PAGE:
Sico JJ; Patwa H
Dysphagia;26(3):340-3, 2011 Sep.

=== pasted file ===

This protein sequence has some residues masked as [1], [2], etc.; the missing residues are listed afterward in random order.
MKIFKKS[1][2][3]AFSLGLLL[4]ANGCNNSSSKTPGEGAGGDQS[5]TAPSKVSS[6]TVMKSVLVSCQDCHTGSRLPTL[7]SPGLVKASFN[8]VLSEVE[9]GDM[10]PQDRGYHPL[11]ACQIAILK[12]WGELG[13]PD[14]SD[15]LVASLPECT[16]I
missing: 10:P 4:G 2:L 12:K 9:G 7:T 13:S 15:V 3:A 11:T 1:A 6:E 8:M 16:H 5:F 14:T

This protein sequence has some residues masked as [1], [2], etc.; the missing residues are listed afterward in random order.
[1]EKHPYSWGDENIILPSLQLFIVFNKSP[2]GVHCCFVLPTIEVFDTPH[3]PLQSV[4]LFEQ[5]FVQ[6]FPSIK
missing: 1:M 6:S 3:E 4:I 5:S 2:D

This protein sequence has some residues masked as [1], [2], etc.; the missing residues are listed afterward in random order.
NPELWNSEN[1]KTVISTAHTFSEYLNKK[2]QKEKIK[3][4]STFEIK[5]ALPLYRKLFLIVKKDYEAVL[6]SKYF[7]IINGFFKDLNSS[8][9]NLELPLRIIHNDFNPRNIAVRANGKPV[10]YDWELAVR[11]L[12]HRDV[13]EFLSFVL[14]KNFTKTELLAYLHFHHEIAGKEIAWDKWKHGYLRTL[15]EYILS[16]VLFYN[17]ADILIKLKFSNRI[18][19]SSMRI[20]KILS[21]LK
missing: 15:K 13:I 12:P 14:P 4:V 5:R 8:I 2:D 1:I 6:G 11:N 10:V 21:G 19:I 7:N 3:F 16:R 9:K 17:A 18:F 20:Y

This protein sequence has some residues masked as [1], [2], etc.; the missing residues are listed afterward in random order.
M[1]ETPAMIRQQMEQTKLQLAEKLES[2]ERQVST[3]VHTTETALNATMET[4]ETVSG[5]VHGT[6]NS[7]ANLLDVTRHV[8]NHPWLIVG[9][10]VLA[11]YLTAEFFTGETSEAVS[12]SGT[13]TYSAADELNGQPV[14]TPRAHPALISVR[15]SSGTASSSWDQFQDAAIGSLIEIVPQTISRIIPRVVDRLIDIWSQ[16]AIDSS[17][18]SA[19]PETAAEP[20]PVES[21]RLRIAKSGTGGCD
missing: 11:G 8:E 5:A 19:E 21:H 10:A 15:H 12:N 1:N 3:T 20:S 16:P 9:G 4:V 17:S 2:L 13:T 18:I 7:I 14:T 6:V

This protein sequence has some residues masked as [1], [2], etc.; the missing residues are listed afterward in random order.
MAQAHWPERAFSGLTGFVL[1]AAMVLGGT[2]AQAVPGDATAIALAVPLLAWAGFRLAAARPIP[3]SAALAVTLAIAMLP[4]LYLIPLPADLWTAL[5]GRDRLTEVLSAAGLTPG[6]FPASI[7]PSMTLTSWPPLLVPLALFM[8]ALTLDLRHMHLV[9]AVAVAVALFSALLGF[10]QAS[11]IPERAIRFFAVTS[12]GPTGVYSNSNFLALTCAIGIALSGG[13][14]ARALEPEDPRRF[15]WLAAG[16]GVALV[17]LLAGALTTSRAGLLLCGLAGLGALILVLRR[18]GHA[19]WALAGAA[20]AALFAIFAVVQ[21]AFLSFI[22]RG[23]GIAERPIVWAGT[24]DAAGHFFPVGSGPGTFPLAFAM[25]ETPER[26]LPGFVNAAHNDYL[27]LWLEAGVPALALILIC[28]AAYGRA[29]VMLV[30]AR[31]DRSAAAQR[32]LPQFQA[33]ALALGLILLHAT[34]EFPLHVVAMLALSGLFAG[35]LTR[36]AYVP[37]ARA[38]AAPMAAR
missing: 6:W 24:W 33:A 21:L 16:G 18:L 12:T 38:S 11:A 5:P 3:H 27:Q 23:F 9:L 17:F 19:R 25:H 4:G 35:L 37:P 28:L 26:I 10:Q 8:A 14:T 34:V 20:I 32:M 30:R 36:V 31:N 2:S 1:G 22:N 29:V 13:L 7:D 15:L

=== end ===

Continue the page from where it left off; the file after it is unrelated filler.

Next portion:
There have been several case reports of risperidone-associated dysphagia. Risperidone-induced bulbar palsy-like syndrome has not been previously described. We report on a 58-year-old gentleman with prior history of schizophrenia and remote chlorpromazine use with no history of extrapyramidal symptoms who experienced acute onset of dysphagia and facial diplegia with hyperprolactinemia while being treated with risperidone. To date there have been five reported cases of dysphagia associated with risperidone, occurring by such mechanisms as isolated pharyngeal dysfunction from pharyngeal constrictor palsy and dystonia, drug-induced parkinsonism, and acute dystonic reaction. These cases were associated either with initiation or up-titration of risperidone, with complete resolution of dysphagia after medication discontinuation or dose change. Our patient developed dysphagia within 2 weeks of taking risperidone and completely resolved 1 month after the medication was stopped. Unlike other reported cases, our patient also experienced symptomatic hyperprolactinemia, another known side effect of risperidone. Physicians should also be aware that risperidone can be associated with oropharyngeal dysphagia secondary to an acute bulbar palsy-like syndrome that places patients at increased risk of aspiration events and its associated morbidity and mortality.